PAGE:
It is hard to find words to capture the experiences and emotions of the two weeks I spent in Myanmar, learning about the culture and meeting with survivors of violence and women leaders. I was saddened to see the realities of what victims face in their country, but I was also inspired to see the dedication of the women leaders working tirelessly to make a difference. It’s difficult to think about big change when the resources are extremely limited, but we must start somewhere. We can maintain a mindset that there isn’t anything we can do or we can dig deep and start taking small steps. When I started this work in the early ‘90’s, The Community Violence Intervention Center (CVIC) had 13 staff, limited resources, and provided basic crisis services. We set our sights high and 20 years later we are now a staff of over 80, providing a comprehensive range of services focused on safety, healing and education. I shared that journey with the survivor leaders in Myanmar and we discussed what change could look like in their future. They have many barriers to overcome but they also have the passion to keep moving forward, which is critical. As I reflected on my experience on the long journey home, I kept thinking of one of my favorite quotes by Maya Angelou, “Do the best you can until you know better. Then when you know better, do better.” I hope in my time there, I was able to provide information and some resources to explore different thoughts and open up some new possibilities. I know the challenge is big, but change is possible.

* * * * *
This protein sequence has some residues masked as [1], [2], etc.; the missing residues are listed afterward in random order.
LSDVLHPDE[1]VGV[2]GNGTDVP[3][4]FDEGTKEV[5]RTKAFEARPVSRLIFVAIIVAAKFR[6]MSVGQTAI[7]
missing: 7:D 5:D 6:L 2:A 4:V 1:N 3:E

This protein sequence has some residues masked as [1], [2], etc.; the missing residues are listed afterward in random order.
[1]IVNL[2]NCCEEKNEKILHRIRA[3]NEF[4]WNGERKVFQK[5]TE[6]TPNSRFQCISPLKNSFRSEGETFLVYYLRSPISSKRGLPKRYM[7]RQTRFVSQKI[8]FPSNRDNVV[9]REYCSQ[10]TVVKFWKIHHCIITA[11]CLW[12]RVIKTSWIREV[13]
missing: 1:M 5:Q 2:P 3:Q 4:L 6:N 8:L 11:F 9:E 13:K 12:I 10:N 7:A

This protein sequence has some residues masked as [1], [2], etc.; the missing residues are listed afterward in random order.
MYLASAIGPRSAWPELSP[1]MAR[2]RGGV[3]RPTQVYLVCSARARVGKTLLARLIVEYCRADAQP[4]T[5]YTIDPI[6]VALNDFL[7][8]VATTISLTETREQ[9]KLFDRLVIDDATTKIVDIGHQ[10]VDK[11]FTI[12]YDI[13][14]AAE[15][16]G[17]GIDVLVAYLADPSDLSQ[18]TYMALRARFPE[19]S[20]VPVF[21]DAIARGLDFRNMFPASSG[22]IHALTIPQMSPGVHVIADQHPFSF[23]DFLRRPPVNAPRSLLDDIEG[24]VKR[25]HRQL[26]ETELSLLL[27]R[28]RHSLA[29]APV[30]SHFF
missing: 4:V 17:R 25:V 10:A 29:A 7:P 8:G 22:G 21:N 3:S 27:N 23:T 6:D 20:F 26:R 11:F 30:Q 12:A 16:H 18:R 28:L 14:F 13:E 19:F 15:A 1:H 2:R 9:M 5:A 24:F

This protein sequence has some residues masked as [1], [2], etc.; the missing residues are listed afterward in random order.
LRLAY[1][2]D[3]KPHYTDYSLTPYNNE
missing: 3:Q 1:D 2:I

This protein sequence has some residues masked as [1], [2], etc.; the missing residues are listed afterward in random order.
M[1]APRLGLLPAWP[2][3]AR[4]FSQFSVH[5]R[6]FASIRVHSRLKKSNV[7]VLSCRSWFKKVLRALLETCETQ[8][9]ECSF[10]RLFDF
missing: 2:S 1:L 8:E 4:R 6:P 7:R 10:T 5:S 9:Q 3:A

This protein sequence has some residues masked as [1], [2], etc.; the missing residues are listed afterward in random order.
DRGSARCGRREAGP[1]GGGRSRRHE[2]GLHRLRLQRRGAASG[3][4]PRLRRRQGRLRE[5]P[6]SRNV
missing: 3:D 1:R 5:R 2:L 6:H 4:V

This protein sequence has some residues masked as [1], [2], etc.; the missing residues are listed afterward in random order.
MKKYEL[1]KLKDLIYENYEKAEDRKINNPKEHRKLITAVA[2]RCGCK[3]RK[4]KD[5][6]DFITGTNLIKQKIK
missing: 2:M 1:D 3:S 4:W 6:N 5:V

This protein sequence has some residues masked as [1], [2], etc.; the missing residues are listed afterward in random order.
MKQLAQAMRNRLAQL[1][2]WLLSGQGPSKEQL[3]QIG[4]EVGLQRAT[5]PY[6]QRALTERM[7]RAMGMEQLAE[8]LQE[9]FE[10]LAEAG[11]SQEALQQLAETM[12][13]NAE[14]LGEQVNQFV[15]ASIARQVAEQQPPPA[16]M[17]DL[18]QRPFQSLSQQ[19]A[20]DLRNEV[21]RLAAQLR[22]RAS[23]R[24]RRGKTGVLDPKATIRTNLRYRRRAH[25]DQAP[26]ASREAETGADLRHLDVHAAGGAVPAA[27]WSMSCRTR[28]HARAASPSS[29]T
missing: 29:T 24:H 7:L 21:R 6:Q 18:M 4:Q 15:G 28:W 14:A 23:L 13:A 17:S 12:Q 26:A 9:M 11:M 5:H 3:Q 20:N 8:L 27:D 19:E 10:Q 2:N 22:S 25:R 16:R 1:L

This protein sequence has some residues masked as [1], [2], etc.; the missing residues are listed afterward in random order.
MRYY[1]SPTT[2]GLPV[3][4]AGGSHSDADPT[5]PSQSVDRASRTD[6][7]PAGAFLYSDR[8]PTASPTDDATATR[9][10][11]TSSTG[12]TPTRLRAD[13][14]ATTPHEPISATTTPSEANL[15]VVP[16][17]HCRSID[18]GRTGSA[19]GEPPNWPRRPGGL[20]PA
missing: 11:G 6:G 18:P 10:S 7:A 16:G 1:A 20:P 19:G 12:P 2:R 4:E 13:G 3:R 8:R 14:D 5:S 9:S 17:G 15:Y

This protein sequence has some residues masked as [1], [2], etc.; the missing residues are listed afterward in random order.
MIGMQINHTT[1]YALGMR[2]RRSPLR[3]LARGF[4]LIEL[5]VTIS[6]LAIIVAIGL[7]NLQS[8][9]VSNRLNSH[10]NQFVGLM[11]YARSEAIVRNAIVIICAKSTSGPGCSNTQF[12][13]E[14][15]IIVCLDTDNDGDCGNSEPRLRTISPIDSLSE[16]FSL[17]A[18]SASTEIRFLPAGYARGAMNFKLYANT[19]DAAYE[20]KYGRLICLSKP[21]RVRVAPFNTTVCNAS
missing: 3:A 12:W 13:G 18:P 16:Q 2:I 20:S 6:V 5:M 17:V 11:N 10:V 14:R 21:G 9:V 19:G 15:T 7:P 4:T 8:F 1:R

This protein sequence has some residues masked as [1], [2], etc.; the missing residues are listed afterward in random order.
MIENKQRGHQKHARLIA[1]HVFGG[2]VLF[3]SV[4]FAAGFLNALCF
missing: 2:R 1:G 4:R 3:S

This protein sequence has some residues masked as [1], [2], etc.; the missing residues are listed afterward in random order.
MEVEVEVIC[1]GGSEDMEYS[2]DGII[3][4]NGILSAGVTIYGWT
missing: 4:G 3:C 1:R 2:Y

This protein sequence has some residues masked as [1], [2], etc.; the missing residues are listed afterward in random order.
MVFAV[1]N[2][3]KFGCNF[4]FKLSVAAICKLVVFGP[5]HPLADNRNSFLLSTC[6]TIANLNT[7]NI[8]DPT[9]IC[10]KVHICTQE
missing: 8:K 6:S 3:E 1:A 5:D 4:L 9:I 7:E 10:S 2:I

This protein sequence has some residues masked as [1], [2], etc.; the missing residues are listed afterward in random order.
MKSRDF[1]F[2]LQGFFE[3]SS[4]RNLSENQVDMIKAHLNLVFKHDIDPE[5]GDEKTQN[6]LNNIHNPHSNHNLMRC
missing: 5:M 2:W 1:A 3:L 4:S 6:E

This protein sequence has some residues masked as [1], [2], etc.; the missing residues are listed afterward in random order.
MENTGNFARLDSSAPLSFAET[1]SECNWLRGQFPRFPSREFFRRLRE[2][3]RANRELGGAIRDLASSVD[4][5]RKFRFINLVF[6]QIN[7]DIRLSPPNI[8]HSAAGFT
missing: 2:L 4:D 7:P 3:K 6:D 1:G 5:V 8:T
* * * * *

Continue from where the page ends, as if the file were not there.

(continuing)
I am so grateful I had this opportunity and I would like to extend my deepest gratitude to Kelsey Stamm and The Maureen & Mike Mansfield Center at The University of Montana for the chance to make a difference. Thank you to Amy Whitney and the University of North Dakota Center for Innovation for partnering with the YSEALI program this past May and inviting CVIC to participate. Thank you to Mindy Walker for your guidance with preparing for the trip and to Naw Kyu Ju Ni for being an amazing host and for your dedication to working with survivors. Finally, thank you to my colleagues at CVIC for covering my responsibilities during one of the busiest months so I could share our work with women leaders and survivors in Myanmar. I feel so incredibly blessed and honored to be engaged in this work and I came home ready to face the next 20 years so we can create a violence-free community for generations to come.